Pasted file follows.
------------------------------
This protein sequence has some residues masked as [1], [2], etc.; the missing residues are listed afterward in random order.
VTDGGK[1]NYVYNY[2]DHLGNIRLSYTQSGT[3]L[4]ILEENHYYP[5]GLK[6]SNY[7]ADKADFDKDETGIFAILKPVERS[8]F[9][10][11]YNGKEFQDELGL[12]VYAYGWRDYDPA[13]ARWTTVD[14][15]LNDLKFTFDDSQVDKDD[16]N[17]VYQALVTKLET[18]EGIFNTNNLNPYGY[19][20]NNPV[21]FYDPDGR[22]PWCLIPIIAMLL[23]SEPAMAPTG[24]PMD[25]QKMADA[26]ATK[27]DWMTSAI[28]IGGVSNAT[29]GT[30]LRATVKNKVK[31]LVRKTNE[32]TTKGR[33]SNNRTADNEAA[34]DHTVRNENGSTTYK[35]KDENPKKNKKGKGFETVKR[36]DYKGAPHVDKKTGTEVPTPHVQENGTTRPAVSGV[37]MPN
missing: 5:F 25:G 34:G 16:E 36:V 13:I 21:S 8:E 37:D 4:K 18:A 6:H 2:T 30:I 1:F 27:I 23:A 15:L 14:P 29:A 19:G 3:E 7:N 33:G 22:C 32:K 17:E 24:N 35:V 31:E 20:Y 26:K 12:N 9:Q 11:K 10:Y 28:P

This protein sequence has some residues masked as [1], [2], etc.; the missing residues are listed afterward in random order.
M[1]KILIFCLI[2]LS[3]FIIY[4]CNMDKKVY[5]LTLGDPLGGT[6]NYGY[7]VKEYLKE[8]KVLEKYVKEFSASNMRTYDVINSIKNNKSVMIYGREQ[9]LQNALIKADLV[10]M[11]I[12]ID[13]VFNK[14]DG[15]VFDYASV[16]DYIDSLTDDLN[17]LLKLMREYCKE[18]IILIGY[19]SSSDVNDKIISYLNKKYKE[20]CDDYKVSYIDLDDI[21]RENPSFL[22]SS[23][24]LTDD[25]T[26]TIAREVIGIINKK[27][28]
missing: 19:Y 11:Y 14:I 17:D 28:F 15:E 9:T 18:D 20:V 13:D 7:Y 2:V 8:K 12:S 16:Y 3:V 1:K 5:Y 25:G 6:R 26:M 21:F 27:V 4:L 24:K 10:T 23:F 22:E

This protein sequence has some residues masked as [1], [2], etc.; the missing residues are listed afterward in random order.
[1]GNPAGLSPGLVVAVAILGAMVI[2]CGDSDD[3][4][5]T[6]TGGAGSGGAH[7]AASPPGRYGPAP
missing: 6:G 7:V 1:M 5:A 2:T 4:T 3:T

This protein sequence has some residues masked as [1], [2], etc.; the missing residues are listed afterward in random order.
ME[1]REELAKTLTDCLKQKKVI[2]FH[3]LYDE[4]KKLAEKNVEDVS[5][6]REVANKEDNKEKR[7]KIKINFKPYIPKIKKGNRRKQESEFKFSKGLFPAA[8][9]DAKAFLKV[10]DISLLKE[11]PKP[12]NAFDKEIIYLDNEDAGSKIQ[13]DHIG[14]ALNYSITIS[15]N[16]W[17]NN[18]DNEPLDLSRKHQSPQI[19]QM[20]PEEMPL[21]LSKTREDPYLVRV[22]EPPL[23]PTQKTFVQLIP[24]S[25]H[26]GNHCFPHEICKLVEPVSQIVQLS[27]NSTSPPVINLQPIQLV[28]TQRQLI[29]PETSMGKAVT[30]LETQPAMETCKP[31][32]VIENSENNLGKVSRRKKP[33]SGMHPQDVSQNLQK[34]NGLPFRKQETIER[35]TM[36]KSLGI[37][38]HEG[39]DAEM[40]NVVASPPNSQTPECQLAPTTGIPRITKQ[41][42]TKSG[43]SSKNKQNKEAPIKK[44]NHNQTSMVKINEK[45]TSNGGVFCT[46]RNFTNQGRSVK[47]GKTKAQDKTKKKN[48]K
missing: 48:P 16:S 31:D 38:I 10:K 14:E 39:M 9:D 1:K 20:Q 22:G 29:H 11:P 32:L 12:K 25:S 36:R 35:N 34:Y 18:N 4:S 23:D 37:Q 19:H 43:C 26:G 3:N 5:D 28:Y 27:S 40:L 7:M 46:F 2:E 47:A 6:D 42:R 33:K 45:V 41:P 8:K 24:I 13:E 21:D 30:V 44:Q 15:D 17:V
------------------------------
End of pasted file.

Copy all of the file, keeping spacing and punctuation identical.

This protein sequence has some residues masked as [1], [2], etc.; the missing residues are listed afterward in random order.
VTDGGK[1]NYVYNY[2]DHLGNIRLSYTQSGT[3]L[4]ILEENHYYP[5]GLK[6]SNY[7]ADKADFDKDETGIFAILKPVERS[8]F[9][10][11]YNGKEFQDELGL[12]VYAYGWRDYDPA[13]ARWTTVD[14][15]LNDLKFTFDDSQVDKDD[16]N[17]VYQALVTKLET[18]EGIFNTNNLNPYGY[19][20]NNPV[21]FYDPDGR[22]PWCLIPIIAMLL[23]SEPAMAPTG[24]PMD[25]QKMADA[26]ATK[27]DWMTSAI[28]IGGVSNAT[29]GT[30]LRATVKNKVK[31]LVRKTNE[32]TTKGR[33]SNNRTADNEAA[34]DHTVRNENGSTTYK[35]KDENPKKNKKGKGFETVKR[36]DYKGAPHVDKKTGTEVPTPHVQENGTTRPAVSGV[37]MPN
missing: 5:F 25:G 34:G 16:E 36:V 13:I 21:S 8:E 37:D 4:K 18:A 6:H 2:T 30:I 1:F 27:I 23:A 15:L 14:P 29:A 19:G 3:E 7:N 33:G 22:C 32:K 17:E 24:N 35:V 31:E 20:Y 26:K 12:N 9:Q 11:K 10:Y 28:P

This protein sequence has some residues masked as [1], [2], etc.; the missing residues are listed afterward in random order.
M[1]KILIFCLI[2]LS[3]FIIY[4]CNMDKKVY[5]LTLGDPLGGT[6]NYGY[7]VKEYLKE[8]KVLEKYVKEFSASNMRTYDVINSIKNNKSVMIYGREQ[9]LQNALIKADLV[10]M[11]I[12]ID[13]VFNK[14]DG[15]VFDYASV[16]DYIDSLTDDLN[17]LLKLMREYCKE[18]IILIGY[19]SSSDVNDKIISYLNKKYKE[20]CDDYKVSYIDLDDI[21]RENPSFL[22]SS[23][24]LTDD[25]T[26]TIAREVIGIINKK[27][28]
missing: 19:Y 11:Y 14:I 17:D 28:F 15:E 9:T 18:D 20:V 13:D 7:Y 2:V 8:K 12:S 16:Y 3:V 1:K 5:Y 25:G 6:R 26:M 21:F 27:V 4:L 24:K 10:T 23:F 22:E

This protein sequence has some residues masked as [1], [2], etc.; the missing residues are listed afterward in random order.
[1]GNPAGLSPGLVVAVAILGAMVI[2]CGDSDD[3][4][5]T[6]TGGAGSGGAH[7]AASPPGRYGPAP
missing: 6:G 7:V 1:M 5:A 2:T 4:T 3:T

This protein sequence has some residues masked as [1], [2], etc.; the missing residues are listed afterward in random order.
ME[1]REELAKTLTDCLKQKKVI[2]FH[3]LYDE[4]KKLAEKNVEDVS[5][6]REVANKEDNKEKR[7]KIKINFKPYIPKIKKGNRRKQESEFKFSKGLFPAA[8][9]DAKAFLKV[10]DISLLKE[11]PKP[12]NAFDKEIIYLDNEDAGSKIQ[13]DHIG[14]ALNYSITIS[15]N[16]W[17]NN[18]DNEPLDLSRKHQSPQI[19]QM[20]PEEMPL[21]LSKTREDPYLVRV[22]EPPL[23]PTQKTFVQLIP[24]S[25]H[26]GNHCFPHEICKLVEPVSQIVQLS[27]NSTSPPVINLQPIQLV[28]TQRQLI[29]PETSMGKAVT[30]LETQPAMETCKP[31][32]VIENSENNLGKVSRRKKP[33]SGMHPQDVSQNLQK[34]NGLPFRKQETIER[35]TM[36]KSLGI[37][38]HEG[39]DAEM[40]NVVASPPNSQTPECQLAPTTGIPRITKQ[41][42]TKSG[43]SSKNKQNKEAPIKK[44]NHNQTSMVKINEK[45]TSNGGVFCT[46]RNFTNQGRSVK[47]GKTKAQDKTKKKN[48]K
missing: 48:P 16:S 31:D 38:I 10:K 14:E 39:M 9:D 1:K 20:Q 22:G 29:H 11:P 32:L 12:K 25:S 36:R 35:N 34:Y 18:N 4:S 23:D 37:Q 19:H 43:C 26:G 3:N 5:D 28:Y 27:S 40:L 7:M 46:F 2:E 47:A 6:D 42:R 33:K 45:V 41:P 8:K 24:I 13:E 21:D 30:V 44:Q 15:D 17:V